A Guide to Safely Managing Multiple Medications

A Guide to Safely Managing Multiple Medications

Around 70% of American adults report taking at least one medication per day, and an astounding 24% report taking four or more per day, according to Civic Science.1 These numbers are up from a similar report in 2019, where 55% of Americans reported taking at least one and 18% took at least four. So if you’ve been wondering how to optimize your medication management — especially if you are in that 18% that takes four or more — know that you’re not alone. Whether you need to organize your prescriptions in a pill planner or create a master list to improve your daily routine, we’ve got you covered.


When it comes to organizing medications, there are several things you can do to help you remember to take them but also to keep all the important information within reach.


  • Use a pill planner. With separate compartments for each day, a pill planner can help take the worry out of remembering whether or not you’ve taken that day’s dose. If you need to remember to take different medications at different times of the day, opt for a pill planner that has separate time slots for morning, noon, and night. Planning for the upcoming week and separating the pills into what needs to be taken at what time of day helps make taking them quicker and easier.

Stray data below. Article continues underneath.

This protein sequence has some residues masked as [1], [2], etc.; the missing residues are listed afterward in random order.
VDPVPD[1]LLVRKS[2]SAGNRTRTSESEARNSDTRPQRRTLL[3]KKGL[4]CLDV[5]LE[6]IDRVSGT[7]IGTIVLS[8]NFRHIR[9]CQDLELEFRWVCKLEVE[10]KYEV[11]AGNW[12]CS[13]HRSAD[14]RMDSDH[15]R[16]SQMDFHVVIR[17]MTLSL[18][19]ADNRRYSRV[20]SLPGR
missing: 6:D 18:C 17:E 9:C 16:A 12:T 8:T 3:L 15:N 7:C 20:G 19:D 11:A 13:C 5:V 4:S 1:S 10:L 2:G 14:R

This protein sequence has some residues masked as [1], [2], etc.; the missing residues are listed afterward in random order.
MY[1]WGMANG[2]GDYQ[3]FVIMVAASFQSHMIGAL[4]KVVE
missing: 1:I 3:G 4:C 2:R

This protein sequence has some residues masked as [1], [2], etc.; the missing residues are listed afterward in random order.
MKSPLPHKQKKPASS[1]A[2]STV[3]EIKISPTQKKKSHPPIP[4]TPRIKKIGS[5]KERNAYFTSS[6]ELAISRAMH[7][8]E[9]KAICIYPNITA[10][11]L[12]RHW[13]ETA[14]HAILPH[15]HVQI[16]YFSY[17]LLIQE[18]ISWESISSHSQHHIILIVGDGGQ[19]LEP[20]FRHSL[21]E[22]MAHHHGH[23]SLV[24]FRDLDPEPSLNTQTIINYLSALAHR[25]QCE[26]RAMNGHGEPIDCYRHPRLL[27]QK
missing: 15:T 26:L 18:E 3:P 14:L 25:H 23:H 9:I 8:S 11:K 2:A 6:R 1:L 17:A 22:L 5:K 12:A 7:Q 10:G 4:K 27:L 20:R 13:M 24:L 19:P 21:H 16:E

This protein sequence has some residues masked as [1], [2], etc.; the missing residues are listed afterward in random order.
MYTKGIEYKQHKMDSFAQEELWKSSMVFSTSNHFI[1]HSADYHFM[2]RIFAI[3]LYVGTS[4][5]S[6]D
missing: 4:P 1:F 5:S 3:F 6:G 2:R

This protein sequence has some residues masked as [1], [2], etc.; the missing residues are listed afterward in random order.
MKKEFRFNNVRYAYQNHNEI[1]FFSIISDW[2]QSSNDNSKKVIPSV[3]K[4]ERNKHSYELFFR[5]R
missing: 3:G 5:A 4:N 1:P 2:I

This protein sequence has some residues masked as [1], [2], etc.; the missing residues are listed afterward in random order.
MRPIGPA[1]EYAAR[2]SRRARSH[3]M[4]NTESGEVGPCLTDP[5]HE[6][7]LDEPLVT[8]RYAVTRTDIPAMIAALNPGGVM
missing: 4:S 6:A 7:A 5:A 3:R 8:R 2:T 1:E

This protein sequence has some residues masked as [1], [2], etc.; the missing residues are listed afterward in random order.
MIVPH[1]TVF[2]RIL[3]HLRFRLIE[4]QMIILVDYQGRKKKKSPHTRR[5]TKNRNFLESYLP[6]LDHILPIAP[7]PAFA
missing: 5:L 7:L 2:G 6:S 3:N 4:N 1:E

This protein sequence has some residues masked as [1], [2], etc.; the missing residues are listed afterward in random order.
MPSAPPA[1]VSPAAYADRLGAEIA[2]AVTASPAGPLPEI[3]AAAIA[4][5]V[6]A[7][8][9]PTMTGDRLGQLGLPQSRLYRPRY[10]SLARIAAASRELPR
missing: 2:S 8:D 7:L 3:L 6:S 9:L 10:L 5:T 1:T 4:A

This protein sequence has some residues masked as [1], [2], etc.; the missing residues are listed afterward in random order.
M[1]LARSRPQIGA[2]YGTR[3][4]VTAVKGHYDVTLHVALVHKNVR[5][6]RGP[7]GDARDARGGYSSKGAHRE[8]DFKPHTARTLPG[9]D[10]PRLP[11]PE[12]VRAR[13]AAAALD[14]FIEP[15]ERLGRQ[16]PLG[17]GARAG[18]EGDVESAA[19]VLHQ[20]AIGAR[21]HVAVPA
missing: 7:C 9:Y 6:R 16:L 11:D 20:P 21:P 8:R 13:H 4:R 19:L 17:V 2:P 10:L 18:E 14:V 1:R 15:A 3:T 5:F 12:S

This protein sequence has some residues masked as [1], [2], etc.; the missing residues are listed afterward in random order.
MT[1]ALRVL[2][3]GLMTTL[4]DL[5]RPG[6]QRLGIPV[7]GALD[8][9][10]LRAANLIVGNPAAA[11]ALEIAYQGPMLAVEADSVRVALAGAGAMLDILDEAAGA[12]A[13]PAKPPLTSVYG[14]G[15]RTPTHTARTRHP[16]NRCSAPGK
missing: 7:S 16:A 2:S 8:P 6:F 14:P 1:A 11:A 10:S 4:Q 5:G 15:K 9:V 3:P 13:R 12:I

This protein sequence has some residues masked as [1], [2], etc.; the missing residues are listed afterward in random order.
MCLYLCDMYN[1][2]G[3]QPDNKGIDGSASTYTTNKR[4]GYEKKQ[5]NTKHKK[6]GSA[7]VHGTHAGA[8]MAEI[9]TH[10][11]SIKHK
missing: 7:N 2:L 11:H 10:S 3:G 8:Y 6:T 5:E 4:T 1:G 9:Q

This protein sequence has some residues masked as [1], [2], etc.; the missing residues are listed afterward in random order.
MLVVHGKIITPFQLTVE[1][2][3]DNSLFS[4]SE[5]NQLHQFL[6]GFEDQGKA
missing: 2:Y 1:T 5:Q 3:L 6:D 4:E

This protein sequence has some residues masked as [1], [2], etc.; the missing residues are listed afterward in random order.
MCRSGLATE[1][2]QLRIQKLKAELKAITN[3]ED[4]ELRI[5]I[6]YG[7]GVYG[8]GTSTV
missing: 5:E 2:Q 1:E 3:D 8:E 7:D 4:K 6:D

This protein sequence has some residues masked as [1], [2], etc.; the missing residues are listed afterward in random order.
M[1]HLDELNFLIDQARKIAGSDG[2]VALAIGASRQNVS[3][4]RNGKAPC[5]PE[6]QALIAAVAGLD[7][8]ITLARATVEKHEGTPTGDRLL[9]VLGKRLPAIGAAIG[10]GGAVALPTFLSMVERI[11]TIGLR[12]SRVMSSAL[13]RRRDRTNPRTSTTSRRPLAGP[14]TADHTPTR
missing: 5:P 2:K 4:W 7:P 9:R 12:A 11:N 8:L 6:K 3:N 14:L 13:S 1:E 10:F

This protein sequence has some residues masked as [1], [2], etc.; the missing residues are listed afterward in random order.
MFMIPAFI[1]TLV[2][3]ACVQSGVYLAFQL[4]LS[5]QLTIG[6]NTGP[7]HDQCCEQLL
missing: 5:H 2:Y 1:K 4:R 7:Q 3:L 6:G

• Make a medication chart. Create a list of which medications you take, when you take them, their doses, what each pill looks like, special instructions for taking them, and any other important information you want on hand. Having that information gathered in one convenient location makes it a breeze to look at if there’s anything you forgot or to quickly grab when you’re on your way to doctor’s visits.
  • Create reminders. Whether it’s an alarm that goes off in your phone or on your smart watch or if it’s a sticky note on the mirror, write personal notes that will help you remember to take medications.
  • Pre-pack single doses for when you’re away. If you need to take any medications during the day when you’re at work or if you’re traveling for the day or weekend, prepare single-dose packets to keep at your work station or in your purse or pocket for when you’re on-the-go.